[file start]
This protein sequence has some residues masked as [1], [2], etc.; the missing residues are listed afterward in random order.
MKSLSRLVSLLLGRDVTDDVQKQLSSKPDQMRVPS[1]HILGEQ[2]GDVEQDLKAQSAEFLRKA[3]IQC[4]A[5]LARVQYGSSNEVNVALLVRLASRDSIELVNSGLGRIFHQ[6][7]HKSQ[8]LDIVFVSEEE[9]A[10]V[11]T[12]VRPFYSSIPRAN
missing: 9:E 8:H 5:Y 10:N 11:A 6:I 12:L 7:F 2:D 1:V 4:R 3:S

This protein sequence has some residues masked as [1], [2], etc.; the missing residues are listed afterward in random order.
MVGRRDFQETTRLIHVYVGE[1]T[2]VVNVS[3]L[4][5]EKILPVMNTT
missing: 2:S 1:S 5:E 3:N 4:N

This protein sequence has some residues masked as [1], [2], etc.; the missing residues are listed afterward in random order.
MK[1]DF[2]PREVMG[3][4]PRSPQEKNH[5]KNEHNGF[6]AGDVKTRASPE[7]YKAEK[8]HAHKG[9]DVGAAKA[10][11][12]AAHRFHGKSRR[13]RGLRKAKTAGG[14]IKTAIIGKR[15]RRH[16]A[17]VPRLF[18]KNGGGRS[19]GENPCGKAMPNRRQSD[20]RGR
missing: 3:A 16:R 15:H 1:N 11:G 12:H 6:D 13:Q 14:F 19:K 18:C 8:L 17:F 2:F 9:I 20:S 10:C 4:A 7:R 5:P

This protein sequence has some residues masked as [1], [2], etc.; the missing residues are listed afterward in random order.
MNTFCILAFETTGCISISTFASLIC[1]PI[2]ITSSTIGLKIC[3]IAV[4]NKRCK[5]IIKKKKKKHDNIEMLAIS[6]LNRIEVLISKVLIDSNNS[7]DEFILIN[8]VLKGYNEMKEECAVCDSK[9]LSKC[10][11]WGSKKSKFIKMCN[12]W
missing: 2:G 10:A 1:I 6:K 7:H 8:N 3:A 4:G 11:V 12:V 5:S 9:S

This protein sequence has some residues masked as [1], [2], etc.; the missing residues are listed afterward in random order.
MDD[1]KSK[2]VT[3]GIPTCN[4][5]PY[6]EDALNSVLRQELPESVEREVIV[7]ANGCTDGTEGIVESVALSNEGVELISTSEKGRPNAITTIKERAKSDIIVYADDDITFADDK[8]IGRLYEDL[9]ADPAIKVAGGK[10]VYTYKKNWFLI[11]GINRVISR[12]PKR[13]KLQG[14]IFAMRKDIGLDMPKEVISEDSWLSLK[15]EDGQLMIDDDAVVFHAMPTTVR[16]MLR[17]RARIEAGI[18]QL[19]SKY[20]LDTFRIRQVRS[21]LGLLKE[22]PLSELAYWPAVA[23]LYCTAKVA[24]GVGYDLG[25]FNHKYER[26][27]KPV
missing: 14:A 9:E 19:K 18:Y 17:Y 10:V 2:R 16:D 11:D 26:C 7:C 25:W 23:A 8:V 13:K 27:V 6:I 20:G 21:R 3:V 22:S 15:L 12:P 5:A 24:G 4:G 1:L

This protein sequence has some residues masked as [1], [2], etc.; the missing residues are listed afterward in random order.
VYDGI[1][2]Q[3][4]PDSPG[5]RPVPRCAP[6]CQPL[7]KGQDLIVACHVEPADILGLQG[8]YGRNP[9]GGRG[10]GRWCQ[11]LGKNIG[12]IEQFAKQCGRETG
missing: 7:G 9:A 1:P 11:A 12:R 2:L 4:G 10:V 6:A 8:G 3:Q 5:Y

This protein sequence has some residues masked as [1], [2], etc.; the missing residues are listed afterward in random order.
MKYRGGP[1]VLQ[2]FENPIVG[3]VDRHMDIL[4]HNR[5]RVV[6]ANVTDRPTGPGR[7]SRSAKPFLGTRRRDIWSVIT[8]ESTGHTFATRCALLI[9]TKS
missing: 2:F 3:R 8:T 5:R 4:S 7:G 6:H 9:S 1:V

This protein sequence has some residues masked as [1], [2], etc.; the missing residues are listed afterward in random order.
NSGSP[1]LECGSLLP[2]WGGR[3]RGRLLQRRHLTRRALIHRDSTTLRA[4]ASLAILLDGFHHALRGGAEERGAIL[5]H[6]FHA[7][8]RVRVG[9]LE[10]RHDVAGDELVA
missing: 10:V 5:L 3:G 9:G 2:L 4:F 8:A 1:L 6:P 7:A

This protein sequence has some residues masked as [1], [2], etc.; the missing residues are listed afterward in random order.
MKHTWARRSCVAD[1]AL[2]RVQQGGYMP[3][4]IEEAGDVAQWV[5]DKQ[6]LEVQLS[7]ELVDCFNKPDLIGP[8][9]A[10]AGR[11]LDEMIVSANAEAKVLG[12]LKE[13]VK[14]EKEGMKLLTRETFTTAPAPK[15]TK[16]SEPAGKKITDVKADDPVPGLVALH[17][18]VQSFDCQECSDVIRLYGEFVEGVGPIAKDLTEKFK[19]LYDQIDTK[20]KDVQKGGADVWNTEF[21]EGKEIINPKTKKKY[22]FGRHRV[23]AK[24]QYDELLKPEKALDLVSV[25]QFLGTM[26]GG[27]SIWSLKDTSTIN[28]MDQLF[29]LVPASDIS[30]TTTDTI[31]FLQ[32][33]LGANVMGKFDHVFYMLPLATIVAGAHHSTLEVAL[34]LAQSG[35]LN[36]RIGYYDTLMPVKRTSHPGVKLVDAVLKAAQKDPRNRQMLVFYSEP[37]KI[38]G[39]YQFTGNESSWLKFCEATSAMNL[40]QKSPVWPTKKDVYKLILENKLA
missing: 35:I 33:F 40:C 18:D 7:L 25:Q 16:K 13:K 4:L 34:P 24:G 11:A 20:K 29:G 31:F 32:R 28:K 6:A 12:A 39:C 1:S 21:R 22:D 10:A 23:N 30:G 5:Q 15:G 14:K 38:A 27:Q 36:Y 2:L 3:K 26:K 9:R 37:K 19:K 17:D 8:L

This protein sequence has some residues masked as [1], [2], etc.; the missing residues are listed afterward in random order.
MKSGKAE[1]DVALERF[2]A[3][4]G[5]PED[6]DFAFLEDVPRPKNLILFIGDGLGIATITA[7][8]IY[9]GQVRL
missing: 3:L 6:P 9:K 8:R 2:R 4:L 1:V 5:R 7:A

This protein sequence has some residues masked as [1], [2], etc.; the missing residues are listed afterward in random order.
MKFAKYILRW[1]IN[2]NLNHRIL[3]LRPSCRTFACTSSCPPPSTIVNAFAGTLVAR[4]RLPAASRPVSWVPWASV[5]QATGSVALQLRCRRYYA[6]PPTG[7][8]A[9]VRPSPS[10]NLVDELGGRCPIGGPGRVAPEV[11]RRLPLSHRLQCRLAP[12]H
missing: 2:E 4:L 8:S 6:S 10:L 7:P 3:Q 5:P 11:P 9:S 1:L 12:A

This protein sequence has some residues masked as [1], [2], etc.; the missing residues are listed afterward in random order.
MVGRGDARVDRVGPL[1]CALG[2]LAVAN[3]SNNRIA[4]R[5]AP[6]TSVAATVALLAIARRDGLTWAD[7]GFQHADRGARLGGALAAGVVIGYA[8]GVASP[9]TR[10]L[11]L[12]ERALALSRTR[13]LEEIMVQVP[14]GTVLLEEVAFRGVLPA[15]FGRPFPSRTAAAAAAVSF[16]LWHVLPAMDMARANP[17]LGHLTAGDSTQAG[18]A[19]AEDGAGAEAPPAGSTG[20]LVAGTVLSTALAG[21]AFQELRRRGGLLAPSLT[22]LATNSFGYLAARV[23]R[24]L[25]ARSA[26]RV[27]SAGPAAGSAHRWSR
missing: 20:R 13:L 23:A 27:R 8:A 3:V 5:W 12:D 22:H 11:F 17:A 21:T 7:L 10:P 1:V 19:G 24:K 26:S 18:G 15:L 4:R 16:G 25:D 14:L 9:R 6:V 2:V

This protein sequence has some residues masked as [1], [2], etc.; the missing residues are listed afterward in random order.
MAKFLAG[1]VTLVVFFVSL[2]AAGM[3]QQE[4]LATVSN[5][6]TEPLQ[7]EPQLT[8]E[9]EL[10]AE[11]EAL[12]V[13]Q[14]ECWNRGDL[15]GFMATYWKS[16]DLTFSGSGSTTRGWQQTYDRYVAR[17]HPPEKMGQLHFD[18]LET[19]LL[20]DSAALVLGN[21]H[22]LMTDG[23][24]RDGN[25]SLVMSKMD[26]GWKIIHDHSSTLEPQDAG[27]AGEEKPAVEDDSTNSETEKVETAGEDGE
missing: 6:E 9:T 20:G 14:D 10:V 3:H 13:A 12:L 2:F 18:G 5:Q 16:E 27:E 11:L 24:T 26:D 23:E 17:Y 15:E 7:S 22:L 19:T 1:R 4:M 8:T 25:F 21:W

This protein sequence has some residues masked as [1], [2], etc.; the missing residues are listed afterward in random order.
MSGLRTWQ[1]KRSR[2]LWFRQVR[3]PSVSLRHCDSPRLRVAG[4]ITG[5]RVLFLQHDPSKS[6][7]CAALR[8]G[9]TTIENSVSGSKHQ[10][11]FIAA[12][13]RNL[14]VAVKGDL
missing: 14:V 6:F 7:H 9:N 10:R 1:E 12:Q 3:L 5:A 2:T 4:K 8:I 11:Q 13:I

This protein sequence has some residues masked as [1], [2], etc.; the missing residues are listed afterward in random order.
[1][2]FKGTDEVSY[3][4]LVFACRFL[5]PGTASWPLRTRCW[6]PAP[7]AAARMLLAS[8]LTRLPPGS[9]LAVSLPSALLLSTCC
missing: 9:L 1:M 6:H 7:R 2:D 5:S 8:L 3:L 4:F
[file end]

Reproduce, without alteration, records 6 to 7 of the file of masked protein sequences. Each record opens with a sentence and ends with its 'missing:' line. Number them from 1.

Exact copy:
This protein sequence has some residues masked as [1], [2], etc.; the missing residues are listed afterward in random order.
VYDGI[1][2]Q[3][4]PDSPG[5]RPVPRCAP[6]CQPL[7]KGQDLIVACHVEPADILGLQG[8]YGRNP[9]GGRG[10]GRWCQ[11]LGKNIG[12]IEQFAKQCGRETG
missing: 7:G 9:A 1:P 11:A 12:R 2:L 4:G 10:V 6:A 8:G 3:Q 5:Y

This protein sequence has some residues masked as [1], [2], etc.; the missing residues are listed afterward in random order.
MKYRGGP[1]VLQ[2]FENPIVG[3]VDRHMDIL[4]HNR[5]RVV[6]ANVTDRPTGPGR[7]SRSAKPFLGTRRRDIWSVIT[8]ESTGHTFATRCALLI[9]TKS
missing: 2:F 3:R 8:T 5:R 4:S 7:G 6:H 9:S 1:V